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In a few days, the Supreme Court will hear oral argument in Sebelius v. Hobby Lobby, a major test of Affordable Care Act's contraception mandate. The plaintiffs are family business owners, whose religious beliefs forbid them from providing their employees with drugs that can destroy a fertilized human egg. But if they don't supply the drugs in violation of their religious beliefs, they face crushing fines that could reach $500 million per year.

The government's main argument in the Supreme Court is that the plaintiffs should lose because the plaintiffs are running a for-profit corporation—and corporations can't exercise religion. As the government's supporters like to say, "A corporation can't pray."

This ignores the fact that most of this nation's churches, synagogues, and mosques are corporations, and nobody doubts that they can pray. But it also raises a very important question: If the government can penalize a corporation because of its owners' religious practices, can it also penalize a corporation because of its owners' race? Put another way: If a corporation can't pray, can a corporation be black?

Suppose an African-American business owner tries to open a store in the Deep South. The town refuses to grant a permit because, in the words of the town clerk, "We don't want your kind here." Can the business sue for race discrimination? This is not merely hypothetical; minority-owned corporations have filed dozens of federal lawsuits alleging race discrimination.

If the government is right in Hobby Lobby, all of these corporations should lose. The government says it is a "bedrock principle that a corporation is legally distinct from its owners." Thus, there is "no basis on which to impute the [owners'] religious beliefs to the corporat[ion]," and no basis for a corporation to sue for religious discrimination.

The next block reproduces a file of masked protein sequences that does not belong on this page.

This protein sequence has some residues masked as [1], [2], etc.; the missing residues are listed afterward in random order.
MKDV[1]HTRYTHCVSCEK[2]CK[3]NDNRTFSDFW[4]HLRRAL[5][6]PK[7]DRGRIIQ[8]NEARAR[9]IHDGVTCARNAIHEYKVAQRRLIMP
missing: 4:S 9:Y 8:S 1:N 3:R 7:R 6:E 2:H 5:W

That's just what defendants accused of race discrimination have argued. They claim that a corporation is distinct from its owners, and there is no basis to impute the owners' race to the corporation. On this view, there is no such thing as racial discrimination against a minority-owned business.

How do you think those defenses fared?

They've lost. Every single time.

The latest rejection came just yesterday [March 6], from the unanimous U.S. Court of the Appeals Fourth Circuit. As the court explained: "[A] minority-owned corporation may establish an 'imputed racial identity'" based on the race of its owners. In support, it cited similar rulings from the First, Second, Seventh, Eighth, Ninth, Tenth, and D.C. Circuits. And the Supreme Court. The court marveled: "[I]t is hard to believe that the Supreme Court would deny standing to the corporation because it 'has no racial identity.'" That would gut the civil rights laws.

The same is true in Hobby Lobby. If a corporation can have an "imputed racial identity" based on the race of its owners, it can have "imputed religious identity" based on the religion of its owners. Otherwise, the government would be free to penalize a corporation simply because the owner was a Christian. Or Muslim. Or Jew. (But that would never happen, right?)

Ultimately, the government's argument fails because it defies reality. Of course, a corporation and its owners are distinct for certain legal purposes. But when the government punishes a corporation, it also harms the owners. And when it does so because of something deeply meaningful to the owners—their race, their sexual orientation, their religious practices—the harm is particularly egregious. That's why we have civil rights laws.

So the real question in these cases is not whether a corporation can pray, or whether a corporation can be black. It is whether the government has harmed someone at the core of their identity, and done so without the kind of compelling reason that occasionally justifies such harms. In Hobby Lobby, the flesh-and-blood owners of a family business face crushing fines because of their religious practices, which the government can easily accommodate. When the Supreme Court protects them, it will be protecting the civil rights of minority business owners everywhere.

Luke Goodrich is deputy general counsel at the Becket Fund for Religious Liberty, which represents Hobby Lobby, and an adjunct professor at the University of Utah S.J. Quinney College of Law.